Isabel Wilkerson presented to the National Symposium as keynote speaker Wednesday, May 25, 2021. I listened to the audio of Wilkerson’s most recent important book titled, Caste: The Origins of Our Discontent. Wilkerson masterfully brings her research, rich metaphors, and personal stories to bear on an astounding claim that was a complete game changer for me. Wilkerson says the American systemic racism goes even deeper to a whole system of caste.
Most of us have grown up hearing histories of other caste systems in India, apartheid in South Africa, and Nazism in Germany. We have meanwhile ignored, overlooked, failed to discern a generational system of caste that inhabits the United States. There is a hierarchy of dominant caste and subjugated castes that is increasingly being named that goes beyond race and includes gender, ethnicity, and economics.
The Carl Spain Center of Abilene Christian University sponsored the Minneapolis Virtual Racial Unity Leadership Summit on October 24th, 2020. Two great presentations include Dr. Orneita Burton’s ‘Systemic Design of white Supremacy’ and Dr. Don McLaughlin’s book review and analysis of ‘Caste:The Origins Of Our Discontents‘.
You may find their presentations at https://www.youtube.com/playlist?list=PLWao3e8G5BU-rhA-vA_ZbxjyvZ35pmR7p)
My friend Don McLaughlin presented a review of Wilkerson’s Caste, and I want to share a quote from his notes:
The tyranny of caste is that we are judged on the very things we cannot change: a chemical in the epidermis, the shape of one’s facial features, the signposts on our bodies of gender and ancestry—superficial differences that have nothing to do with who we are inside.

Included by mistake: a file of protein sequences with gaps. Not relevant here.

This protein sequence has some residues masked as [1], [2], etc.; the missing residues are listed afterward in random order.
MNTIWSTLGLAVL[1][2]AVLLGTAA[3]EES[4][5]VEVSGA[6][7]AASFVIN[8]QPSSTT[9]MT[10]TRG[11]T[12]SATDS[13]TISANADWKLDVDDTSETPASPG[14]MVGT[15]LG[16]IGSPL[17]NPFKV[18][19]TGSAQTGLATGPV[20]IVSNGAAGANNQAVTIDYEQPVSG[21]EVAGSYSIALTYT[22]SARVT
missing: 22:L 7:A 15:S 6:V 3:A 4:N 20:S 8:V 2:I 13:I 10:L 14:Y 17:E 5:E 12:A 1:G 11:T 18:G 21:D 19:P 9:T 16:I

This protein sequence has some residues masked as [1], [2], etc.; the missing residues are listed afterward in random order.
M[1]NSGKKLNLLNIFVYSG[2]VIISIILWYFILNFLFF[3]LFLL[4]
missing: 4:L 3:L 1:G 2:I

A caste system persists in part because we, each and every one of us, allow it to exist—in large and small ways, in our everyday actions, in how we elevate or demean, embrace or exclude, on the basis of the meaning attached to people’s physical traits. If enough people buy into the lie of natural hierarchy, then it becomes the truth or is assumed to be. (Caste, 379-380)
Once awakened, we then have a choice. We can be born to the dominant caste but choose not to dominate. We can be born to a subordinated caste but resist the box others force upon us. And all of us can sharpen our powers of discernment to see past the external and to value the character of a person rather than demean those who are already marginalized or worship those born to false pedestals. We need not bristle when those deemed subordinate break free, but rejoice that here may be one more human being who can add their true strengths to humanity.
The goal of this work has not been to resolve all of the problems of a millennia-old phenomenon, but to cast a light onto its history, its consequences, and its presence in our everyday lives and to express hopes for its resolution. A housing inspector does not make the repairs on the building he has examined. It is for the owners, meaning each of us, to correct the ruptures we have inherited.
The fact is that the bottom caste, though it bears much of the burden of the hierarchy, did not create the caste system, and the bottom caste alone cannot fix it. The challenge has long been that many in the dominant caste, who are in a better position to fix caste inequity, have often been least likely to want to. (Caste, 380-81)Don McLaughlin presentation at RULS
Anneliese M. Bruner
Anneliese M. Bruner is the great-granddaughter of Mary E. Jones Parrish, a survivor of the Tulsa Race Massacre. Bruner published an updated edition of the important eye witness accounts by Jones Parrish. From Bruner’s bio, “Bruner is a writer and editor who has worked in the business, media, and nonprofit sectors. She attended Bryn Mawr College. Her writing has appeared in Honey Magazine, Savoy Magazine, USAID FrontLines, and The Lily (Washington Post). She was born and raised in San Francisco, with stints in Oakland, and still considers California her home. She has lived in Washington, D.C., for more than thirty-five years.”
Bruner presented at the National Symposium Wednesday, May 25, 2021.
1256 Movement highly recommends both books by Anneliese M. Bruner and Isabel Wilkerson!
To learn more about this important centennial event sponsored by John Hope Franklin Center for Reconciliation, visit the symposium web site.